Sunday breakfast is always Nacatamal, a large corn tamal with pork, potato, rice, spices and always a tiny and very hot pepper in one corner so you can find it and take it out if you don't like hot food. This is a very heavy breakfast and is accompanied by fruit juice and coffee. Sunday breakfast is a family affair and starts late, after 9am to allow everyone to get up, if you get up early, get some fruit juice and pastry while everyone joins you. People gather around and talk about the weekend activities and may take a couple of hours of conversation. Almost always people go to a hammock for a siesta after this breakfast to meditate on the conversation.

(Picture: Nacatamal)

You will find popular recipes here:

Any of these breakfast meals can be accompanied with fresh fruits, Rosquillas (Corn rings), Picos (cheese filled triangular pastry) and Fruit Juice.

Nicaragua Nacatamal
Vigoron Nicaraguense

By mid morning you get a snack, some cheese and plantains, or refried beans and tostones or ceviche or shrimp coctail. This is the excuse to open the bar at noon and indulge in some cold drinks.

Lunch is served somewhere between 2 and 3pm and is served in large quantities and variety. Lunch is an event where the family gathers around and spend hours talking at the dinner table.

Later in the afternoon there is another set of snacks, such as Vigoron, to tie you over until the late dinner.

(Picture: Vigoron)

Dinner on Friday and Saturday nights are served late, as early as 8pm or if it is at a party, dinner is served after midnight, so if you are invited to a party, make sure you eat before you go, otherwise you will have plenty to drink before you have your meal.

Both lunch and dinner menus include typical Nicaraguan food mentioned later in this blog.

Some of the typical dishes include:Nicaraguan Snacks

Snacks or bocadillos are typically served on weekends between meals and at parties. These are some of the most popular snacks:

  • Coctel de Camarones: Shrimp Coctail
  • Elote Asado: Fire Roasted Corn on the Cob
  • Enchiladas Nicaragüenses: Fried corn tortilla rolls with pickled onions
  • El Quesillo: String cheese on a tortilla, cream and pickled onions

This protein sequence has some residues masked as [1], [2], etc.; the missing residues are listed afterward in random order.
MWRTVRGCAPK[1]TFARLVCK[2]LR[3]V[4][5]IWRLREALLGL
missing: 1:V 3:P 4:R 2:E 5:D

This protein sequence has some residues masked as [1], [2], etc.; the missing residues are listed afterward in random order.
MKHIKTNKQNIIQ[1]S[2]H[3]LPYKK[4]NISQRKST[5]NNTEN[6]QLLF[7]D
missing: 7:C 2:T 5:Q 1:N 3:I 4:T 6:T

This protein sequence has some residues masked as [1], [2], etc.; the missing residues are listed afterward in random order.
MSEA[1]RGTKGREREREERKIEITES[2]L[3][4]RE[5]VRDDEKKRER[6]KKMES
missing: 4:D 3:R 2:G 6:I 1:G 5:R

• Montucas: Sweet young corn tamaleVigorón: Fried pork, Yuca and cabbage salad
  • Yoltamales: Tamales cooked with corn leaves rather than plantain leaves
  • Tajadas con queso: Fried plantain strips and cheese
  • Tacos: Soft corn tortillas filled with meat, cheese and cabbage
    • Tamales de Elote: Corn tamales
  • Tortilla con queso: Tortilla and fresh cheese
  • Repocheta: Tortilla with melted cheese, may add ground beans
  • Tostones y frijoles molidos: Fried thick platain with fried grounded red beans
  • Ceviche de pescado: Fish ceviche
  • Rosquillas: Cheese filled baked corn rings

Picture 1: Ceviche and Plantain Strips

Picture 2: Assorted snacks with tortillas

See our recipes in Spanish in RECETAS section.

Ceviche y Platanos nicas

Nicaraguan Fruits

The large assortment of fruits and vegetables grown locally will surprise you, as well as their prices. Since local farmers do not use hormones to treat the seeds, most fruits do not have perfect peel, but the taste is much better than treated fruits.

Not only you will find the traditional tropical fruits such as oranges, lemon, cantelopes, pineapple and more, but a few very popular fruits to the local population that are not widespread worldwide are:

Zapote or Mamey Nica
  • Mangoes- served with salt and vinegar when green, and plain when ripeTangerine - straight or in juice
  • Pitahaya - served as juice or as dessert with whipped cream
  • Maracuya - served in juice or as dessert topping
  • Jocote - (Hug Plum) with salt when green or straight when ripe
  • Mamón - Always suck on them after you crack the shell open, but beware of the stains on your cloth
  • Starfruit - served in juice
  • Zapote - Cut it in half and eat it with a spoon
  • Nispero - Similar to Zapote, eat straight
  • Guayaba (Guava) - Straight or used for drinks and dessert
  • Mamey - Peel it and eat the inside
  • Nancite - Eat them straight
  • Mimbre, Mimbro, Bilimbi - Chopped and added to the Vigoron salad
  • Grocella - Very tart, eat straight
  • Avocado - Straight, in salads or guacamole
  • Caimito - (Star Apple)
  • Granadilla or Calala- strait or in juice
  • Noni - After fermenting, used as medicine, cures many diseases and is believed that provides immortality to native indians.